This week, Google Cloud announced that its IoT Core service will be discontinued. Customers will have a year to switch to a partner to manage their IoT devices.
This week, the notification was quietly displayed at the top of the IoT Core website. Additionally, the business informed customers of the change via email.
It thinks it’s preferable to let partners handle the procedure on behalf of the client. A Google spokeswoman said, “Since introducing IoT Core, it has become evident that our network of partners that specialize in IoT apps and services might better serve our customers’ needs.”
The Google Cloud spokesman was cautious to emphasize that they are striving to make the transition as painless as possible for consumers because Google is also quite mindful of its reputation for abruptly shutting down services. “We are giving IoT Core a year’s runway before discontinuing it after working hard to give customers alternate migration options and solution options.” That may be the case, but it didn’t placate the very critical Hacker News commenters who criticized the news and questioned Google Cloud’s dedication to its clients.
Competitors Similar services are provided by AWS and Microsoft, giving clients a mechanism to manage their IoT devices as well as ingest and interpret all of the data flowing in from those devices.
After all the recent IoT excitement, Constellation Research analyst Holger Mueller found it surprising that Google was discontinuing this specific service. It’s fascinating. According to him, IoT was intended to be a significant driver of cloud loads for cloud vendors.
Mueller claimed that there hasn’t been much innovation in IoT services from the main three cloud players, Amazon, Microsoft, and Google. “All three have been kind of stagnant in their product offerings, which has given niche and best-of-breed providers a chance to catch up. Now, those specialist IoT providers operate on the infrastructure of the top three clouds, and they receive those workloads without the expense and upkeep of a software platform,” he said. However, only Google has declared thus far that it will be retiring its IoT core service.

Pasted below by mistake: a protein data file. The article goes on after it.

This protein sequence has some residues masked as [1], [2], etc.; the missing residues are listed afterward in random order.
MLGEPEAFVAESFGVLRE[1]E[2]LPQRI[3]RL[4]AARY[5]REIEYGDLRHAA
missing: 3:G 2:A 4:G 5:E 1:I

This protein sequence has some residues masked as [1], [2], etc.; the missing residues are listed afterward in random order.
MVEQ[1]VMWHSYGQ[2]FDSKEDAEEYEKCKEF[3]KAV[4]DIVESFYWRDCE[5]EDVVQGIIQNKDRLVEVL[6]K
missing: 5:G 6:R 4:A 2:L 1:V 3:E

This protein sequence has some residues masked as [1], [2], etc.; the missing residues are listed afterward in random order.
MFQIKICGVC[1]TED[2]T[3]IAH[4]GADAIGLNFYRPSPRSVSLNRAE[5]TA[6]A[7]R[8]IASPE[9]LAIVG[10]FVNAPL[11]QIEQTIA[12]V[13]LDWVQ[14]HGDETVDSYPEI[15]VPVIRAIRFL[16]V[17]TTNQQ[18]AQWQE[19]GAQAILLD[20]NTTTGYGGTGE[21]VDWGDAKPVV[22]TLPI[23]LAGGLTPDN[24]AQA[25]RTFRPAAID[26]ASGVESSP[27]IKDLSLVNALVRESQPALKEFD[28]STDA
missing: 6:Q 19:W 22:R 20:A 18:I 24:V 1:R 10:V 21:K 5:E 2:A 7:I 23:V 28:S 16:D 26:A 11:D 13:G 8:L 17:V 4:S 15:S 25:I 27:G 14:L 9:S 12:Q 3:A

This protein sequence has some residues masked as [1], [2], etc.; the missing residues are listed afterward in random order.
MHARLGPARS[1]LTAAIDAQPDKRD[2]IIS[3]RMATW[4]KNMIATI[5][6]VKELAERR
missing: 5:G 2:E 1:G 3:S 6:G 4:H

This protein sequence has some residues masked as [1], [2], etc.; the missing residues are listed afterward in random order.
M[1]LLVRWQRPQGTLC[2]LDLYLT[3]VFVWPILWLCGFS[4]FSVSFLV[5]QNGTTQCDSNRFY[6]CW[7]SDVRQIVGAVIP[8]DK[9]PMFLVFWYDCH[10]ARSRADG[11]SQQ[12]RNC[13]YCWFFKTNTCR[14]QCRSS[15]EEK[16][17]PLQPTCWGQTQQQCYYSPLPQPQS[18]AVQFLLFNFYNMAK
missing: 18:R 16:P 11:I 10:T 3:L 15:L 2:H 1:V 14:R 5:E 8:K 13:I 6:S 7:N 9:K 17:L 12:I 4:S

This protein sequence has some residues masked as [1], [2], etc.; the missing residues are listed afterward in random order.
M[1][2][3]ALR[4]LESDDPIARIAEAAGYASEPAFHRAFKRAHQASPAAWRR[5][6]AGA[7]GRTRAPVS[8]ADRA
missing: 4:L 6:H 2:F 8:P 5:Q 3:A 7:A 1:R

In the end, this may be related to the company’s growing losses in the cloud business as it tries to catch up to competitors Amazon and Microsoft. The company reported almost $6 billion in revenue in its most recent financial report last month, up from $4.6 billion the previous year, so the investment appears to be paying off. However, the division also recorded losses of $858 million, a far larger difference than the loss of $591 million the year before.
It’s important to note that the market for cloud infrastructure in general is expanding quickly, and Google may be making significant investments to gain a larger share of that market over time while tolerating losses in the short term. Google accounted for 10% of the market’s value, which Synergy Research reported last month to be close to $55 billion. Behind Microsoft with 21% and Amazon with 34%, that put you in third place. In Q2 2022, the market—which comprises hosted private cloud services, platform as a service, and infrastructure as a service—grew by 31%. (The $6 billion amount for Google Cloud includes more services in addition to those Synergy lists; this is why Synergy’s number and Alphabet’s stated revenue for Google Cloud are different.)
Google outlined its fundamental principles for altering or discontinuing a service in a blog post that was published in July of last year. In order to do this, the business declared: “If a deprecation or breaking change is inevitable, then the duty is on us to make the changeover as simple as possible.”
Despite the established policy, users like those on Hacker News feel as though they have been abandoned. Largely based on the comments, Google Cloud will need to solve the trust issue, especially as it seeks to expand the division.